Entheogenic culture and history (part 2)
The prohibition of Entheogens is an anomaly in the history of medicinal plants. Numerous cultures have sought the divine through shifts in consciousness, breathing techniques, song and dance, and the use of a variety of herbal medicines we call entheogens.
Much of our understanding of how entheogens have been used comes from the sophisticated techniques of traditional cultures. For example, Ayahuasca from Shipibo and other Upper Amazon groups, Eboga from Bwiti from Gabon, psilocybin-containing mushrooms from Mazatec from Oaxaca, among many others around the world.
In human history, there have been waves of civilization, many of which have accepted entheogens as part of their culture: The Soma of the Hindu Vedas, Huachuma in Chavin de Huantar, Teonanacatl used by the Aztecs, the healers we call “witches” or “alchemists” in the middle ages. Other traditions have been lost to history, but from the evidence we can glean from the past, these substances were highly revered, even personified as gods.
The greatest diversity of entheogens on the planet is probably found in a region that includes Mexico, Colombia, Venezuela, Ecuador and Peru. The use of many entheogens, including peyote and ayahuasca, was fundamental to many ancient cultures in Central and South America. We know from archaeological evidence that entheogens were traded throughout this region, as there is evidence of harmalines and the psychedelic DMT in Chavin de Huantar complex in modern Peru, indicating the ancient use of ayahuasca and DMT snuff.
Chavin de Huantar was an ancient temple complexnow a UNESCO archaeological site in Ancash in northern Peru. The website contains numerous carvings and reliefs of gods and demons associated with huachuma, the San Pedro cactus and spiritual transformation. The ceremonial site dates back to 1200 BCE. Mounted around the edge of the circular plaza in the ancient temple of Chavin are numerous stone panels, including a fanged anthropomorphic feline that holds a huachuma cactus in its right hand. Raimondi’s stelenow housed in the Museo Nacional de Arqueología Antropología Historia del Perú in Lima, is adorned with the image of the staff god who holds a staff, lined with a huachuma cactus, in each hand.
The Aztecs had a sophisticated understanding of the Entheogens in their region, the Florentine Codex mentioning many psychoactive plants and their uses. Their rich pharmacopoeia includes many plants used by priests, or tlamacazquiand nobility: Ololiuqui (Rivea corymbosa), Tlitliltzin (Ipomoea violacea), Teonanácatl (mushrooms containing psilocybin), Sinicuichi (Heimia salicifolia), Peyote (Lophophora williamsii), Pipiltzintzintli (probably Salvia divinorum), Tlapatl (Datura stramonium), Mixitl (Datura innoxia) and Toloatzin (Datura spp.). Let’s not forget other important plants such as tobacco and cocoa.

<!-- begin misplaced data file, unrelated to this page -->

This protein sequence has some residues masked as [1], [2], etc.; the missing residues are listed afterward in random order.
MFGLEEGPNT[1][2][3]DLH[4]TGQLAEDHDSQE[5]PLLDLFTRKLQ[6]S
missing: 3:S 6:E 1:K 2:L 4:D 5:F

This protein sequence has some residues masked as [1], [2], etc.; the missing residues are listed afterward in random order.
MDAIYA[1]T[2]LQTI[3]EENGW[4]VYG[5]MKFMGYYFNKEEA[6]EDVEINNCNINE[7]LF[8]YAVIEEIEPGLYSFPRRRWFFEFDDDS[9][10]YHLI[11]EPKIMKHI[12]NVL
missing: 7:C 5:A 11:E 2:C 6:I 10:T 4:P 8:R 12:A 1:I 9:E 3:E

Aztec god, Xochipilligod of art, games, dance, flowers and song, is depicted in a statue unearthed from the side of the Popocatépetl volcano near Tlalmanalco, it is thought to represent the god in ecstasy. Well-known entheogenic researchers Wasson, Schultes, and Hofmann point to depictions of entheogenic plants known to have been used in sacred contexts by the Aztecs to support this interpretation. The statue appears to have extremely dilated pupils. Ethnomycologist R. Gordon Wasson says that in the representation of the Xochipilli statue “there is nothing like it in the long and rich history of European art: Xochipilli absorbed in temicxoch“, temicxoch being “the awe-inspiring experience that follows the ingestion of an entheogen”.
This is not to say that other continents did not have powerful entheogens. In the Indian subcontinent, in the ancient Vedic text, the Rig Vedawe are introduced Soma, the Hindu god of the Moon, associated with the night, plants and vegetation. Soma is the personification of a drink made from a plant of the same name, praised as the lord of plants and forests, king of rivers and land, and father of the gods. In the Rg Veda, the ninth Mandala (or Soma Mandala) is dedicated to Soma – the plant and the deity. Some of the Soma hymns may contain the oldest parts of the Rig Vedawith the Soma cult, which is believed to have originated in the Proto-Indo-Iranian era at the end of the 3rd millennium BC.